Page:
Hurricane preparedness guide
Tropical storms like hurricanes occur every year. Hurricanes have the potential to be very powerful and destructive storms. The National Weather Services says that, on average, 12 different tropical storms will form over the Atlantic Ocean, Caribbean Sea or Gulf of Mexico during hurricane season every year. Of those storms, six will turn into hurricanes. Knowing how to behave before, during and after a hurricane can save lives and reduce injury risk. The following are important safety guidelines to follow during hurricane season.
• Evacuate if the call is made. It can be tempting to try to be a hero and stay home when an area is being evacuated. However, when weather officials recommend evacuation, heed those warnings. It can be difficult for emergency personnel to reach people who stay behind, and that can greatly delay care and divert resources needed elsewhere.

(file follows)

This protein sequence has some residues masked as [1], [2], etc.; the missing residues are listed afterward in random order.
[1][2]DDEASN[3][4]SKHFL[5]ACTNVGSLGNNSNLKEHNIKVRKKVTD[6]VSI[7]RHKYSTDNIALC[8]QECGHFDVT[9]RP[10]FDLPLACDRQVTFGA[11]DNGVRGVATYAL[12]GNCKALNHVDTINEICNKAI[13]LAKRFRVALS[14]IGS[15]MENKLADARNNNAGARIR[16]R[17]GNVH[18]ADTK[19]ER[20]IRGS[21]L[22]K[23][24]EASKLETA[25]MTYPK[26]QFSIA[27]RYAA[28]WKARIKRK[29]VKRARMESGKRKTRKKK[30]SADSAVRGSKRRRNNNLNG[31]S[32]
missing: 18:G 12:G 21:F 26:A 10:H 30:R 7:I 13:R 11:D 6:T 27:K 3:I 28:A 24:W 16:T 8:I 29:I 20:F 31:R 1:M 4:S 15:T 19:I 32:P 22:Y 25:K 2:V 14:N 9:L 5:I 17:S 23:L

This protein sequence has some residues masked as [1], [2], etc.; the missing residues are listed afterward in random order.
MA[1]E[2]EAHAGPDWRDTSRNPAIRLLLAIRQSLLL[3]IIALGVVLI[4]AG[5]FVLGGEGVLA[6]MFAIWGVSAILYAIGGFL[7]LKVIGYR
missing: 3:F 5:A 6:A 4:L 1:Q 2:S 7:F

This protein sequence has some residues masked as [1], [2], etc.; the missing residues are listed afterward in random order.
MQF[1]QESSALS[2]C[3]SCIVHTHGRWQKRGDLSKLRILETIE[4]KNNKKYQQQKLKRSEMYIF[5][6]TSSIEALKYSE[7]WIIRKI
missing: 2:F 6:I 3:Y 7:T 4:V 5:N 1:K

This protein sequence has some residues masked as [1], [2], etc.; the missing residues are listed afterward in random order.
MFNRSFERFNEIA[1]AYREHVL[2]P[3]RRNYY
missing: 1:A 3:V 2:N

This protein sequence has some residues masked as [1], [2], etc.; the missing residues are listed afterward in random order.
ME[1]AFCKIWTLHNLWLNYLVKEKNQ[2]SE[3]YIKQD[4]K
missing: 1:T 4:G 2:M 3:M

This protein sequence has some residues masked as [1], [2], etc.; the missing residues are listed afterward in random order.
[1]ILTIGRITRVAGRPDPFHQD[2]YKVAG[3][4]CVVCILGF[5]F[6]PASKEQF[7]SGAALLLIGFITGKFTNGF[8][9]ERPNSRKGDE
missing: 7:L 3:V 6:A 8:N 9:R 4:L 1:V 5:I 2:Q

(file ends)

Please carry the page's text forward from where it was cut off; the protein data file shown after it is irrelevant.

• Consider the storm surge. Storm surge can travel several miles inland, especially along bays, rivers and estuaries. Even if you think you are far from the coast, heed warnings about storm surges.
• Keep a list of contacts. Keep contact information for emergency management offices, county law enforcement, state law enforcement, local hospitals, and more at the ready. Keep it handy with other hurricane supplies.
• Evaluate and know your flood risk. FloodSmart.gov is a portal for flood risk in particular areas in the United States. See where your house falls so you’ll be armed with accurate information should a storm arrive.
• Stockpile emergency supplies. Water, nonperishable foods, batteries, flashlights, phone chargers, battery-powered radios, blankets, rain slickers, and rain boots are just some of the items to include in a hurricane readiness kit.
• Have a plan in place. Know where family members will meet up in the event a hurricane blows in. Be sure to plan for locations away from home if evacuation is necessary.
• Gauge safety before returning. Wait until an area is deemed safe before heading home or venturing outdoors. Downed power lines, debris, standing water, and other after-effects of hurricanes can be hazardous.
By exercising due diligence, people can weather hurricanes and quickly get on the road to recovery. TF198169